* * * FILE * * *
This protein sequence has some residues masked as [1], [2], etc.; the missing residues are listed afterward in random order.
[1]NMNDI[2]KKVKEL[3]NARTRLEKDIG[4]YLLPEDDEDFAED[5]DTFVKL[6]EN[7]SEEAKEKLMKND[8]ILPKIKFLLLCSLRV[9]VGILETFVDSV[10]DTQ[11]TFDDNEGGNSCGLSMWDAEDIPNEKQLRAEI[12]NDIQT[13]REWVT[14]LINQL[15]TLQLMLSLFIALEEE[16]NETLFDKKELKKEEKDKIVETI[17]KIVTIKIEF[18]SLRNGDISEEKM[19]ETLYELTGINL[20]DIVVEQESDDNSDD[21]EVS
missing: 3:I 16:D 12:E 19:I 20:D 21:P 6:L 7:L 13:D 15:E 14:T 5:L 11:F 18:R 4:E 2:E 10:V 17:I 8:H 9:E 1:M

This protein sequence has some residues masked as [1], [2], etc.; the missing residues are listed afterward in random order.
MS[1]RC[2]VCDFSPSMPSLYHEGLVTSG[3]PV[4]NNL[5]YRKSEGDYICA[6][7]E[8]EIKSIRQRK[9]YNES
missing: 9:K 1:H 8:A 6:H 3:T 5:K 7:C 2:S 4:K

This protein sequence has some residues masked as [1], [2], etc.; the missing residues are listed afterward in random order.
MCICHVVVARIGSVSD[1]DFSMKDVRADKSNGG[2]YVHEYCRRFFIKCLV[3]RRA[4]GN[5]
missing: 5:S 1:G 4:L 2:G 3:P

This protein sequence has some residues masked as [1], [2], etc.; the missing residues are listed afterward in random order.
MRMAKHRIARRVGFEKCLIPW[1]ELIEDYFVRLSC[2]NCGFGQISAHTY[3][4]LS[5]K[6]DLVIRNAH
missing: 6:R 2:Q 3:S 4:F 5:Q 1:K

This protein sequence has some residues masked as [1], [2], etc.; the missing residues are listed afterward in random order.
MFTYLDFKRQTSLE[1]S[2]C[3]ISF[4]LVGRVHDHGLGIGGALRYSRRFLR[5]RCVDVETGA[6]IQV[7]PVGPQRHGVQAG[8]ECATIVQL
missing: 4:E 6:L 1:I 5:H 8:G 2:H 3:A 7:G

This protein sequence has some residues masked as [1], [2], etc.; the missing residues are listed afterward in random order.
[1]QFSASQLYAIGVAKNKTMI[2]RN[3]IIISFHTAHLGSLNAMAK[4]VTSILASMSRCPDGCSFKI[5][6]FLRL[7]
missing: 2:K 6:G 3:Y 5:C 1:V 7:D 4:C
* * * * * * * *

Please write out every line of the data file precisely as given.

This protein sequence has some residues masked as [1], [2], etc.; the missing residues are listed afterward in random order.
[1]NMNDI[2]KKVKEL[3]NARTRLEKDIG[4]YLLPEDDEDFAED[5]DTFVKL[6]EN[7]SEEAKEKLMKND[8]ILPKIKFLLLCSLRV[9]VGILETFVDSV[10]DTQ[11]TFDDNEGGNSCGLSMWDAEDIPNEKQLRAEI[12]NDIQT[13]REWVT[14]LINQL[15]TLQLMLSLFIALEEE[16]NETLFDKKELKKEEKDKIVETI[17]KIVTIKIEF[18]SLRNGDISEEKM[19]ETLYELTGINL[20]DIVVEQESDDNSDD[21]EVS
missing: 3:I 16:D 12:E 19:I 20:D 21:P 6:L 7:L 13:D 15:E 14:T 5:L 11:F 18:R 4:E 2:E 10:V 17:I 8:H 9:E 1:M

This protein sequence has some residues masked as [1], [2], etc.; the missing residues are listed afterward in random order.
MS[1]RC[2]VCDFSPSMPSLYHEGLVTSG[3]PV[4]NNL[5]YRKSEGDYICA[6][7]E[8]EIKSIRQRK[9]YNES
missing: 9:K 1:H 8:A 6:H 3:T 5:K 7:C 2:S 4:K

This protein sequence has some residues masked as [1], [2], etc.; the missing residues are listed afterward in random order.
MCICHVVVARIGSVSD[1]DFSMKDVRADKSNGG[2]YVHEYCRRFFIKCLV[3]RRA[4]GN[5]
missing: 5:S 1:G 4:L 2:G 3:P

This protein sequence has some residues masked as [1], [2], etc.; the missing residues are listed afterward in random order.
MRMAKHRIARRVGFEKCLIPW[1]ELIEDYFVRLSC[2]NCGFGQISAHTY[3][4]LS[5]K[6]DLVIRNAH
missing: 6:R 2:Q 3:S 4:F 5:Q 1:K

This protein sequence has some residues masked as [1], [2], etc.; the missing residues are listed afterward in random order.
MFTYLDFKRQTSLE[1]S[2]C[3]ISF[4]LVGRVHDHGLGIGGALRYSRRFLR[5]RCVDVETGA[6]IQV[7]PVGPQRHGVQAG[8]ECATIVQL
missing: 4:E 6:L 1:I 5:H 8:G 2:H 3:A 7:G

This protein sequence has some residues masked as [1], [2], etc.; the missing residues are listed afterward in random order.
[1]QFSASQLYAIGVAKNKTMI[2]RN[3]IIISFHTAHLGSLNAMAK[4]VTSILASMSRCPDGCSFKI[5][6]FLRL[7]
missing: 2:K 6:G 3:Y 5:C 1:V 7:D 4:C